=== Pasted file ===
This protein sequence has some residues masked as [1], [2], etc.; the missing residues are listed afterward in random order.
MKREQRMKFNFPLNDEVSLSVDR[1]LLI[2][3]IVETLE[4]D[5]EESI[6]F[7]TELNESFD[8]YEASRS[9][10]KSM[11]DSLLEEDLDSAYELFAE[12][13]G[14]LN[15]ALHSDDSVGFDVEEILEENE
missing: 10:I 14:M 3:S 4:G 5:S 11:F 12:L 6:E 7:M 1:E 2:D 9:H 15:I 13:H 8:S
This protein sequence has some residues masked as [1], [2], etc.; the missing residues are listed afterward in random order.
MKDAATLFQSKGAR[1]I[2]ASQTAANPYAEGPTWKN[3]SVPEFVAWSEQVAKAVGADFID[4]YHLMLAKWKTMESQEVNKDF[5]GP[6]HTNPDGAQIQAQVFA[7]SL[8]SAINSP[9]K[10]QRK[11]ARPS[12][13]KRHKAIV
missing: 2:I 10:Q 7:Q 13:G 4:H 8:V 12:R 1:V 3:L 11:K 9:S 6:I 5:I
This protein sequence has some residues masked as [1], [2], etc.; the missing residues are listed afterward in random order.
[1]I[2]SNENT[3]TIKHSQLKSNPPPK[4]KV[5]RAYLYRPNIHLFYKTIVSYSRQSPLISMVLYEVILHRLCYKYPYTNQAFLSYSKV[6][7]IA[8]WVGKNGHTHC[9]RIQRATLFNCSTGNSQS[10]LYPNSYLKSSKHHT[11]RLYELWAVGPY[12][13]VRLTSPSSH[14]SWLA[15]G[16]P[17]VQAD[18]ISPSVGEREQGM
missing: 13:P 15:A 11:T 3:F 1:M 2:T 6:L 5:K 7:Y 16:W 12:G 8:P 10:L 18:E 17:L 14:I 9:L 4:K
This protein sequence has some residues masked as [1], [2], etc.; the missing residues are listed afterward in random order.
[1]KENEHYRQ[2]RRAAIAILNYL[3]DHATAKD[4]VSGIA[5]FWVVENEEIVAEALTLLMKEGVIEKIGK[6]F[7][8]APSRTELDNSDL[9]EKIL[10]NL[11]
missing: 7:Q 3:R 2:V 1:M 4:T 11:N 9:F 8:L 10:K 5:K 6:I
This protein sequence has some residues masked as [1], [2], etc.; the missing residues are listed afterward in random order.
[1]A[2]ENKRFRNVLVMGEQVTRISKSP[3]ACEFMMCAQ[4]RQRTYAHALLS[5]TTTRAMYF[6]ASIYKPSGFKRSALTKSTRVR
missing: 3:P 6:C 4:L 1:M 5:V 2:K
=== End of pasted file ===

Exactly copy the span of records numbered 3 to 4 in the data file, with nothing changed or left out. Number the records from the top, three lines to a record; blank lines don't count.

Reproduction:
This protein sequence has some residues masked as [1], [2], etc.; the missing residues are listed afterward in random order.
[1]I[2]SNENT[3]TIKHSQLKSNPPPK[4]KV[5]RAYLYRPNIHLFYKTIVSYSRQSPLISMVLYEVILHRLCYKYPYTNQAFLSYSKV[6][7]IA[8]WVGKNGHTHC[9]RIQRATLFNCSTGNSQS[10]LYPNSYLKSSKHHT[11]RLYELWAVGPY[12][13]VRLTSPSSH[14]SWLA[15]G[16]P[17]VQAD[18]ISPSVGEREQGM
missing: 13:P 15:A 11:T 3:F 1:M 2:T 6:L 5:K 7:Y 16:W 12:G 8:P 10:L 18:E 17:L 14:I 9:L 4:K
This protein sequence has some residues masked as [1], [2], etc.; the missing residues are listed afterward in random order.
[1]KENEHYRQ[2]RRAAIAILNYL[3]DHATAKD[4]VSGIA[5]FWVVENEEIVAEALTLLMKEGVIEKIGK[6]F[7][8]APSRTELDNSDL[9]EKIL[10]NL[11]
missing: 7:Q 3:R 2:V 1:M 4:T 11:N 9:F 8:L 10:K 5:K 6:I